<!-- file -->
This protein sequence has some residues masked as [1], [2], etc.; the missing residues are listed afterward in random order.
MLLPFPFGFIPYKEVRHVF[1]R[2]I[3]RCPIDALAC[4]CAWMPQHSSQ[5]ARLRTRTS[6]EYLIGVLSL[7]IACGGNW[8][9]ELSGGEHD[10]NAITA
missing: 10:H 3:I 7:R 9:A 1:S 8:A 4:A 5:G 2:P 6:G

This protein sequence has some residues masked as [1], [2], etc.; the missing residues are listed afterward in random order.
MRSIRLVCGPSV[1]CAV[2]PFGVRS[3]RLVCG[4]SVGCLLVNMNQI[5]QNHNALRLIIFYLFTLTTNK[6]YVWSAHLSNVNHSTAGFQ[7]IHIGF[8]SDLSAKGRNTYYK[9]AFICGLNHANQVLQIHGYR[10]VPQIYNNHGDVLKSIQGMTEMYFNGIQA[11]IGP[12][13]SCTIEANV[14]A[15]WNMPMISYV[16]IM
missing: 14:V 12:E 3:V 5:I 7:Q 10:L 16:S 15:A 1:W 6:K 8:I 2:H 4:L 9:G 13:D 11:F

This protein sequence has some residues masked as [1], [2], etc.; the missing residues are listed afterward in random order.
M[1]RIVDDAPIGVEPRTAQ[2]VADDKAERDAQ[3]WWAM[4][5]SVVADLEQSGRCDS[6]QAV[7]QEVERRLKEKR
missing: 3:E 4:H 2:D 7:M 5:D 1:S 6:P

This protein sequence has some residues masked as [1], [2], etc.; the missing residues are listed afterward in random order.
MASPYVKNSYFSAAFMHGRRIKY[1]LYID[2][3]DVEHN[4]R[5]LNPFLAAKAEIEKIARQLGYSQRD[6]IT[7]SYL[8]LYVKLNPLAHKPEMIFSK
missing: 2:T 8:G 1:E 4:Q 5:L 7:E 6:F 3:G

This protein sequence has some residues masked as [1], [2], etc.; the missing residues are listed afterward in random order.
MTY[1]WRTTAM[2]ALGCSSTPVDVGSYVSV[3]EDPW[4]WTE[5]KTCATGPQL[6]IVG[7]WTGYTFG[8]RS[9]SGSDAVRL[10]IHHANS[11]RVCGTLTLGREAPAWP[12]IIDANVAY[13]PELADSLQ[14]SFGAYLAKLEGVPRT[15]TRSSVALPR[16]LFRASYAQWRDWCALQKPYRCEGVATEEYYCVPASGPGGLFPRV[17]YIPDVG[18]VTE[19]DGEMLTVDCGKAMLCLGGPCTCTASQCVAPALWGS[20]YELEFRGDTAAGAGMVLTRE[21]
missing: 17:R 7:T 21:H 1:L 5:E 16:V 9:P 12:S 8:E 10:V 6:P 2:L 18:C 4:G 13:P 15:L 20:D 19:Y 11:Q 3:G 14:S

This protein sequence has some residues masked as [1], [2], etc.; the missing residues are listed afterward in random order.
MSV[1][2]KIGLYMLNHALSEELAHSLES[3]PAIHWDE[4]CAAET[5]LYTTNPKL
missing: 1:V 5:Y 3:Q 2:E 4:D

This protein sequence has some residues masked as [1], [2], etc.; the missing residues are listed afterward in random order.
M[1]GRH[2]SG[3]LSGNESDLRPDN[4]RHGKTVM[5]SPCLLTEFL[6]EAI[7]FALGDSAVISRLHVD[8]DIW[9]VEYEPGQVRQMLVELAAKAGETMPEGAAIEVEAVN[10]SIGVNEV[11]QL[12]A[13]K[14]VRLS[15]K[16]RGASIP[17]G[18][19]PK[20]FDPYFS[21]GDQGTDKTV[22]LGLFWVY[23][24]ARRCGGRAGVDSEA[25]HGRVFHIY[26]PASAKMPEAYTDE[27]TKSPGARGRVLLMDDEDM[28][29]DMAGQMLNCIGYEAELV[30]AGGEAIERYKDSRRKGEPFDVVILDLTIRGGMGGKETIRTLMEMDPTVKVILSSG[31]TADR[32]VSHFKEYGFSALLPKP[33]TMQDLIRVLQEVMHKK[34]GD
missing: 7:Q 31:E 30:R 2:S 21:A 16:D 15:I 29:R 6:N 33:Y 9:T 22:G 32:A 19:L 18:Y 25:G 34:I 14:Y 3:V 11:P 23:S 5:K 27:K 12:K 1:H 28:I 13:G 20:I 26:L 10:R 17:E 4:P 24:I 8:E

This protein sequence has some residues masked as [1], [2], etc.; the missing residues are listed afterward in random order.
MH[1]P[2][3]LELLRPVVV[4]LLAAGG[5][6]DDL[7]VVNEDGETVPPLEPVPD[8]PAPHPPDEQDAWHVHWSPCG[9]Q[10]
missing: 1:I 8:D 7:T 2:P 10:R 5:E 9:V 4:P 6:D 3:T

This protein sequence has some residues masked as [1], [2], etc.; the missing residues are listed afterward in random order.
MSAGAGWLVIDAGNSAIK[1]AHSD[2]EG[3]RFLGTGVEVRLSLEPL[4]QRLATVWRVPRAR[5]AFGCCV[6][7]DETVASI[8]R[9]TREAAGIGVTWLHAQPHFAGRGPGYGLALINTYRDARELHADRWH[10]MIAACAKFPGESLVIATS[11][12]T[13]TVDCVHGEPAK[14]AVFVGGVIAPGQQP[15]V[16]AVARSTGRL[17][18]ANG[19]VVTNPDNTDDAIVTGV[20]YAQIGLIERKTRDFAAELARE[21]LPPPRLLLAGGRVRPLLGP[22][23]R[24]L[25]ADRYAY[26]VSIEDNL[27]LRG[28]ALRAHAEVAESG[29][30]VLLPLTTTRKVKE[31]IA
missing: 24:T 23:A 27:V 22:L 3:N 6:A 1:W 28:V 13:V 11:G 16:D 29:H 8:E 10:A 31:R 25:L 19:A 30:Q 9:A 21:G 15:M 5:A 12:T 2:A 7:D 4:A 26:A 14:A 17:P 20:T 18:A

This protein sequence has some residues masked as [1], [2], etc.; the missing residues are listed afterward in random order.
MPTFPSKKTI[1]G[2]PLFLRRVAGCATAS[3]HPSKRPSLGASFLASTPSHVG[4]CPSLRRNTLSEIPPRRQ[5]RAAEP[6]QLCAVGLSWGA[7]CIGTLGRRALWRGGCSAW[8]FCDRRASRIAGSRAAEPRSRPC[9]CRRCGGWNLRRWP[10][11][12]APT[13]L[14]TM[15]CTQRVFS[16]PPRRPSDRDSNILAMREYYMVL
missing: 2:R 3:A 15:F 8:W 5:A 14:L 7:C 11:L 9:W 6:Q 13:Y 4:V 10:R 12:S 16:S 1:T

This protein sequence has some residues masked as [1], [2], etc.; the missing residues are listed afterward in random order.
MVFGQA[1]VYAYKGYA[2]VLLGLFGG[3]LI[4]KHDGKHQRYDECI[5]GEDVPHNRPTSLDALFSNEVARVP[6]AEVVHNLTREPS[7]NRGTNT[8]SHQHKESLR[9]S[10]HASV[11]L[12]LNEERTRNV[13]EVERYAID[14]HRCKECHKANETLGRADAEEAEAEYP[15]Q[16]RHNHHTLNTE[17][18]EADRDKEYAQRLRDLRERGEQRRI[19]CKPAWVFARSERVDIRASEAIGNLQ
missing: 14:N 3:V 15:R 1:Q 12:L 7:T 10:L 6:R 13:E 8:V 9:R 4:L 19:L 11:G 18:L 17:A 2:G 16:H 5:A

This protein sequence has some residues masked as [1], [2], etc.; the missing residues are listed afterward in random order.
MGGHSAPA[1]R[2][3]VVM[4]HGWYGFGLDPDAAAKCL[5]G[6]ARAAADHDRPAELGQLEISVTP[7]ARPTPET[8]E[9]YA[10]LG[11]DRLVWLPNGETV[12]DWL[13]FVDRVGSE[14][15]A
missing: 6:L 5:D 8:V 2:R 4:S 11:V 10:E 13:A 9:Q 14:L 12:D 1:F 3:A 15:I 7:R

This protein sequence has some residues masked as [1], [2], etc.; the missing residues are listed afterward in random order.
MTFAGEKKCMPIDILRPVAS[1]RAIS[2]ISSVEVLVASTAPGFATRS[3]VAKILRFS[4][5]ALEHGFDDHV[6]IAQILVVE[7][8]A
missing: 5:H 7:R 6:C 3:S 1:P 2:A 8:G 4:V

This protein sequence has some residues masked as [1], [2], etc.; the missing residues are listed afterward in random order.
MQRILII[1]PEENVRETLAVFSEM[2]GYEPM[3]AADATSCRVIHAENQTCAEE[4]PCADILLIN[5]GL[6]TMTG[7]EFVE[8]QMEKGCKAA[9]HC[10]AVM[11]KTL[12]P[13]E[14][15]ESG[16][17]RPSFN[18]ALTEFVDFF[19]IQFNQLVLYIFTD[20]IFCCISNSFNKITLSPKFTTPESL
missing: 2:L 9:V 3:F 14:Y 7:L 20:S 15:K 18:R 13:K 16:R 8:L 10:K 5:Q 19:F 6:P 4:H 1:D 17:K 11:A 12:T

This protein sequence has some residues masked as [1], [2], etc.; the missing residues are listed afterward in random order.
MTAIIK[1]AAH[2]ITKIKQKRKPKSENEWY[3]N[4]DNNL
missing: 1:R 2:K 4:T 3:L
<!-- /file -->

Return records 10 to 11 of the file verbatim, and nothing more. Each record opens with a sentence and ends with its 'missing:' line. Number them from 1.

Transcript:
This protein sequence has some residues masked as [1], [2], etc.; the missing residues are listed afterward in random order.
MPTFPSKKTI[1]G[2]PLFLRRVAGCATAS[3]HPSKRPSLGASFLASTPSHVG[4]CPSLRRNTLSEIPPRRQ[5]RAAEP[6]QLCAVGLSWGA[7]CIGTLGRRALWRGGCSAW[8]FCDRRASRIAGSRAAEPRSRPC[9]CRRCGGWNLRRWP[10][11][12]APT[13]L[14]TM[15]CTQRVFS[16]PPRRPSDRDSNILAMREYYMVL
missing: 2:R 3:A 15:F 8:W 5:A 14:L 7:C 11:L 9:W 6:Q 13:Y 4:V 10:R 12:S 16:S 1:T

This protein sequence has some residues masked as [1], [2], etc.; the missing residues are listed afterward in random order.
MVFGQA[1]VYAYKGYA[2]VLLGLFGG[3]LI[4]KHDGKHQRYDECI[5]GEDVPHNRPTSLDALFSNEVARVP[6]AEVVHNLTREPS[7]NRGTNT[8]SHQHKESLR[9]S[10]HASV[11]L[12]LNEERTRNV[13]EVERYAID[14]HRCKECHKANETLGRADAEEAEAEYP[15]Q[16]RHNHHTLNTE[17][18]EADRDKEYAQRLRDLRERGEQRRI[19]CKPAWVFARSERVDIRASEAIGNLQ
missing: 14:N 3:V 15:R 1:Q 12:L 7:T 10:L 6:R 13:E 8:V 9:R 4:L 19:L 11:G 18:L 17:A 2:G 16:H 5:A